Read the full story in Pediatrics.
There is broad scientific consensus that Earth’s climate is warming rapidly and at an accelerating rate. Human activities, primarily the burning of fossil fuels, are very likely (>90% probability) to be the main cause of this warming. Climate-sensitive changes in ecosystems are already being observed, and fundamental, potentially irreversible, ecological changes may occur in the coming decades. Conservative environmental estimates of the impact of climate changes that are already in process indicate that they will result in numerous health effects to children. The nature and extent of these changes will be greatly affected by actions taken or not taken now at the global level.
Physicians have written on the projected effects of climate change on public health, but little has been written specifically on anticipated effects of climate change on children’s health. Children represent a particularly vulnerable group that is likely to suffer disproportionately from both direct and indirect adverse health effects of climate change. Pediatric health care professionals should understand these threats, anticipate their effects on children’s health, and participate as children’s advocates for strong mitigation and adaptation strategies now. Any solutions that address climate change must be developed within the context of overall sustainability (the use of resources by the current generation to meet current needs while ensuring that future generations will be able to meet their needs). Pediatric health care professionals can be leaders in a move away from a traditional focus on disease prevention to a broad, integrated focus on sustainability as synonymous with health.
This policy statement is supported by a technical report that examines in some depth the nature of the problem of climate change, likely effects on children’s health as a result of climate change, and the critical importance of responding promptly and aggressively to reduce activities that are contributing to this change.
Read the full post at Marketing:Green.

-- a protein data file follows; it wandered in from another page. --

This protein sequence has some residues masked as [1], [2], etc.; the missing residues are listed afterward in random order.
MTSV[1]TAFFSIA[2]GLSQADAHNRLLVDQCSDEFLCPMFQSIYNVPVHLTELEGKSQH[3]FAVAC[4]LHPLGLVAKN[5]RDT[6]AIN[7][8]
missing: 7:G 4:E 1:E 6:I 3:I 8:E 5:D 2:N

Even if we’re loathe to admit that climate change is a thing, it makes sense for those who use the most energy to do what they can to keep their carbon footprint in check, which puts the medical industry right up near the top of the list.
According to Healthcare Design Magazine, “Each year healthcare systems spend more than $8 billion on energy, making them one of the largest consumers of energy among U.S. institutions.” And yet, the piece continues, “most healthcare systems have been slow to reduce energy related to their equipment needs. From CT scanners to heart monitors, medical machines account for 18 percent of hospitals’ total energy use. The more doctors rely on sophisticated equipment to help patients, the more a hospital’s energy use goes up.”
As our lives become more immersed in technology, that sophisticated equipment is not likely to decrease. Luckily, there are companies dedicated to providing green options to the medical industry.
Here are just a few ways technology is helping medicine go green:
Read the full story in the National Law Review.
On September 25, 2015, the Environmental Protection Agency (EPA) published a proposed rule altering the regulatory regime governing the handling and disposal of hazardous waste pharmaceuticals generated at healthcare facilities and managed at pharmaceutical reverse distributors. The proposal is intended to simplify the regulatory burden of complying with the Resource Conservation and Recovery Act’s (RCRA) cradle-to-grave management of hazardous wastes at healthcare facilities by providing an industry-specific approach to hazardous waste regulations that takes into account the realities of waste management within the industry. Currently, facilities that generate, ship, store, or dispose of hazardous waste pharmaceuticals must comply with all of the requirement of RCRA Subtitle C.
Read the full story in Environmental Leader.
Google, in partnership with thinkstep, building architecture and engineering efficiency firm Flux and the Healthy Building Network have launched a free database that aims to promote environmentally sustainable buildings.
The Quartz database is the result of a year-long collaboration known as the Quartz Project, whose overall mission is to promote the transparency of building product information. Now freely available to building owners, architects and sustainability specialists, as well as to the general public, the database brings together data on the impacts building materials have on both human health and environmental sustainability.
The October 2015 issue of NTIS’ National Technical Reports Newsletter features a sampling of new and historic information on electronics recycling that is available from NTIS via the NTRL website. The issue also includes links to the public access plans of several federal agencies and an overview of NTIS’ new NTRL database.
Read the full story in Grand Rapids Business Journal.
Three West Michigan hospitals have been recognized nationally for their green practices.
Spectrum Health Blodgett Hospital, Metro Health Hospital and Bronson Methodist Hospital are among Becker’s Hospital Review’s “50 of the Greenest Hospitals in America” for 2015.
The ranking features hospitals that are leading the industry in sustainable innovation, eco-friendly design and green improvements.